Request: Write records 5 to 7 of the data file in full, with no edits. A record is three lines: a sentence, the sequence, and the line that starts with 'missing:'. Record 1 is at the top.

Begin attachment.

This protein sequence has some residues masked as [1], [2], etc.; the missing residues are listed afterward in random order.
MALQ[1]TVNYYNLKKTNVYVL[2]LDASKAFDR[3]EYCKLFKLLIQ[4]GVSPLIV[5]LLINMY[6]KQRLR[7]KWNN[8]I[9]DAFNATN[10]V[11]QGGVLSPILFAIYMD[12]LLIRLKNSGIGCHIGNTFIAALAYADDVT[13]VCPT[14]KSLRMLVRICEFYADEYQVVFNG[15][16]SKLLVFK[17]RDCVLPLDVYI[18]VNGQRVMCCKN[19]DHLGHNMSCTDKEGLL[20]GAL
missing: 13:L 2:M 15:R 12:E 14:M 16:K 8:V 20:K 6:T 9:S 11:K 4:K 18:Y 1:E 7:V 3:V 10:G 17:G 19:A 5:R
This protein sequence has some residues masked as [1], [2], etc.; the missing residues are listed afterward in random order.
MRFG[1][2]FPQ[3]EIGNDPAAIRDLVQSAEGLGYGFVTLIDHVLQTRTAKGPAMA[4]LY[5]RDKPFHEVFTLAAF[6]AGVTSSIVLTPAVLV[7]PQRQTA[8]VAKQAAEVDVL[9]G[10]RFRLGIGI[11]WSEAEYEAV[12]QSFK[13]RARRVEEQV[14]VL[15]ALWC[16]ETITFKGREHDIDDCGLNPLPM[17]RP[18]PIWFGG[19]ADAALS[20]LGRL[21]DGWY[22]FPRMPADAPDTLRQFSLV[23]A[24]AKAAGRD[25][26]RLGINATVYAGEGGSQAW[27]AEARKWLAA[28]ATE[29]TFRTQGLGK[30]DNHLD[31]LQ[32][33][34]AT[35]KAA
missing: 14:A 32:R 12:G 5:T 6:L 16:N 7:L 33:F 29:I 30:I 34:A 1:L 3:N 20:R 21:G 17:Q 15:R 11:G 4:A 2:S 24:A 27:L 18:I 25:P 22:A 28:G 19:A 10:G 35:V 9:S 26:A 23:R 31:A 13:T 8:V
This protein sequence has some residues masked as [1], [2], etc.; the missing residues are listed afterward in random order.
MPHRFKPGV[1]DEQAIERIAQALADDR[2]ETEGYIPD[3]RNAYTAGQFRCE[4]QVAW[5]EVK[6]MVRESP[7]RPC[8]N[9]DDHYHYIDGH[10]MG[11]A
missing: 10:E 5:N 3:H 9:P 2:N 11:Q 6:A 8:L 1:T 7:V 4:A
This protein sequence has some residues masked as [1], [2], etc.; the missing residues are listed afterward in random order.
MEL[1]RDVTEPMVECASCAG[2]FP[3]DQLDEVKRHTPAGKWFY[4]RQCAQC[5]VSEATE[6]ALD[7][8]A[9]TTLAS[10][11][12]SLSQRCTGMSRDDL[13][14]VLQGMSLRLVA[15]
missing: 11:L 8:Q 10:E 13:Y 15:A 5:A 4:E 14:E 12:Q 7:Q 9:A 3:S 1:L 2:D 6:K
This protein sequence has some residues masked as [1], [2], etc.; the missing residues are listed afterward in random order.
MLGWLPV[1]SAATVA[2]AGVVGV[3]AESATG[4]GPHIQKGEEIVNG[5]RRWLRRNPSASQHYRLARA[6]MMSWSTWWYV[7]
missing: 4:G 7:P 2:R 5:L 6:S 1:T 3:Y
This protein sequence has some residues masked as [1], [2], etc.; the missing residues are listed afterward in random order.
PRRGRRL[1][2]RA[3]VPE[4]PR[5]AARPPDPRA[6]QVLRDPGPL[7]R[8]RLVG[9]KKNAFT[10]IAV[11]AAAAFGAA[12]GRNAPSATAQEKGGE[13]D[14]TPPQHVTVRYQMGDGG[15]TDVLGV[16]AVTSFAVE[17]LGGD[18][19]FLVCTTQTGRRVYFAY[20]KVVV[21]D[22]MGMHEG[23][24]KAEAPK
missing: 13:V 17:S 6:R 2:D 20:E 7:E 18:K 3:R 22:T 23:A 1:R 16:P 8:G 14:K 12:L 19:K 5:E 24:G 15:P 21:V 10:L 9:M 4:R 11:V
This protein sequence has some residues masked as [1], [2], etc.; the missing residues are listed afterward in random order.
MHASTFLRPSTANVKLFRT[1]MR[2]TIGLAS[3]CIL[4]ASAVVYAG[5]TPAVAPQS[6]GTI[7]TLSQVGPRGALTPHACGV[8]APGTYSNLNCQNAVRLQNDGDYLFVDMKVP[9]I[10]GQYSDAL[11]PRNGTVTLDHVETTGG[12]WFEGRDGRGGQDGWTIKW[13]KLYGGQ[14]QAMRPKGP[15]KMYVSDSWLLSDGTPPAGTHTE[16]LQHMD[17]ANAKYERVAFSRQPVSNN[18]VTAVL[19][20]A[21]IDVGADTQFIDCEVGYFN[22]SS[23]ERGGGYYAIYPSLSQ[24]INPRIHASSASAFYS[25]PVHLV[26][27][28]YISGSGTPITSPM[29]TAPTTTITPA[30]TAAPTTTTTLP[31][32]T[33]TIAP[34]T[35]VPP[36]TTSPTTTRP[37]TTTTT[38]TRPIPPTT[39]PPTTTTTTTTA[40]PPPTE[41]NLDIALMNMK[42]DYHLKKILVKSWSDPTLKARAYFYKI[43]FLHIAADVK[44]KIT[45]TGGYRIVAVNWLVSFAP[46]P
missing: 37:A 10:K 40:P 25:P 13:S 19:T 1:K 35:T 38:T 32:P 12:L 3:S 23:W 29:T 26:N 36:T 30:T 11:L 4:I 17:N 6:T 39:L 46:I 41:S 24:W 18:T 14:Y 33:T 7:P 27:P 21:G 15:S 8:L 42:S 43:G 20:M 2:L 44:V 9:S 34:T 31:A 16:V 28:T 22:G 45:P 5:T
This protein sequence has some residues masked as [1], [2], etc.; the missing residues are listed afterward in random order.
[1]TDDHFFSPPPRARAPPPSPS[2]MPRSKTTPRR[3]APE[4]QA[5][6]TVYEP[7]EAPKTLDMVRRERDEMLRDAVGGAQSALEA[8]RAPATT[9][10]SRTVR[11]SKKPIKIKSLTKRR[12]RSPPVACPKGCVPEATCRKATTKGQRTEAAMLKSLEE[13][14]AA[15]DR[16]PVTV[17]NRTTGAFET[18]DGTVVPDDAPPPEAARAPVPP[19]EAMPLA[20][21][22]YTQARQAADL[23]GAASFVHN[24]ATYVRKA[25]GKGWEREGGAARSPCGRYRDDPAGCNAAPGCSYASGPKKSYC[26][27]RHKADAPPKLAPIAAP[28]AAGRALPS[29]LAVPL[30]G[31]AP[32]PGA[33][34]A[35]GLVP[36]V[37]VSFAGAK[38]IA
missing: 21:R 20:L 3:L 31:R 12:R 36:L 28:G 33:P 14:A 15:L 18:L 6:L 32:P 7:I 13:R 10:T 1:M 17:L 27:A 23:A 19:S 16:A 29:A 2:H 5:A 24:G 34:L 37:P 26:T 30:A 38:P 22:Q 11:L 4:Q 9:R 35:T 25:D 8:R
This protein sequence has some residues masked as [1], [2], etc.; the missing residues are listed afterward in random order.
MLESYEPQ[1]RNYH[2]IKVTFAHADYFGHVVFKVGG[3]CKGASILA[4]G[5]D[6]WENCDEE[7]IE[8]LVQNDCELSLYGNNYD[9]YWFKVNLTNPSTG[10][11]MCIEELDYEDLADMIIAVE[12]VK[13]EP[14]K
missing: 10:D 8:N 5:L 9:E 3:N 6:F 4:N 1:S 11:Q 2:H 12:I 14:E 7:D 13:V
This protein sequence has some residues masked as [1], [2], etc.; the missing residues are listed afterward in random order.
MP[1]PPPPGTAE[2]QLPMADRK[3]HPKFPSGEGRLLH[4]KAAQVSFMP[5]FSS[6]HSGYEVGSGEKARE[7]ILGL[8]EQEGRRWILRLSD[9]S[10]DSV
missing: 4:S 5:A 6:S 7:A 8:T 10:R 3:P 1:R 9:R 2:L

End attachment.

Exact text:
This protein sequence has some residues masked as [1], [2], etc.; the missing residues are listed afterward in random order.
MLGWLPV[1]SAATVA[2]AGVVGV[3]AESATG[4]GPHIQKGEEIVNG[5]RRWLRRNPSASQHYRLARA[6]MMSWSTWWYV[7]
missing: 4:G 7:P 2:R 5:L 6:S 1:T 3:Y
This protein sequence has some residues masked as [1], [2], etc.; the missing residues are listed afterward in random order.
PRRGRRL[1][2]RA[3]VPE[4]PR[5]AARPPDPRA[6]QVLRDPGPL[7]R[8]RLVG[9]KKNAFT[10]IAV[11]AAAAFGAA[12]GRNAPSATAQEKGGE[13]D[14]TPPQHVTVRYQMGDGG[15]TDVLGV[16]AVTSFAVE[17]LGGD[18][19]FLVCTTQTGRRVYFAY[20]KVVV[21]D[22]MGMHEG[23][24]KAEAPK
missing: 13:V 17:S 6:R 2:D 20:E 7:E 18:K 3:R 22:T 23:A 1:R 16:P 8:G 14:K 12:L 19:K 5:E 24:G 15:P 21:V 10:L 9:M 4:R 11:V
This protein sequence has some residues masked as [1], [2], etc.; the missing residues are listed afterward in random order.
MHASTFLRPSTANVKLFRT[1]MR[2]TIGLAS[3]CIL[4]ASAVVYAG[5]TPAVAPQS[6]GTI[7]TLSQVGPRGALTPHACGV[8]APGTYSNLNCQNAVRLQNDGDYLFVDMKVP[9]I[10]GQYSDAL[11]PRNGTVTLDHVETTGG[12]WFEGRDGRGGQDGWTIKW[13]KLYGGQ[14]QAMRPKGP[15]KMYVSDSWLLSDGTPPAGTHTE[16]LQHMD[17]ANAKYERVAFSRQPVSNN[18]VTAVL[19][20]A[21]IDVGADTQFIDCEVGYFN[22]SS[23]ERGGGYYAIYPSLSQ[24]INPRIHASSASAFYS[25]PVHLV[26][27][28]YISGSGTPITSPM[29]TAPTTTITPA[30]TAAPTTTTTLP[31][32]T[33]TIAP[34]T[35]VPP[36]TTSPTTTRP[37]TTTTT[38]TRPIPPTT[39]PPTTTTTTTTA[40]PPPTE[41]NLDIALMNMK[42]DYHLKKILVKSWSDPTLKARAYFYKI[43]FLHIAADVK[44]KIT[45]TGGYRIVAVNWLVSFAP[46]P
missing: 37:A 10:K 40:P 25:P 13:S 19:T 1:K 35:T 38:T 32:P 12:L 3:S 23:W 29:T 26:N 36:T 30:T 11:L 4:I 17:N 6:T 39:L 46:I 41:S 24:W 18:T 14:Y 33:T 7:P 27:P 21:G 15:S 8:L 42:S 43:G 20:M 2:L 44:V 9:S 34:T 31:A 16:V 28:T 22:G 45:P 5:T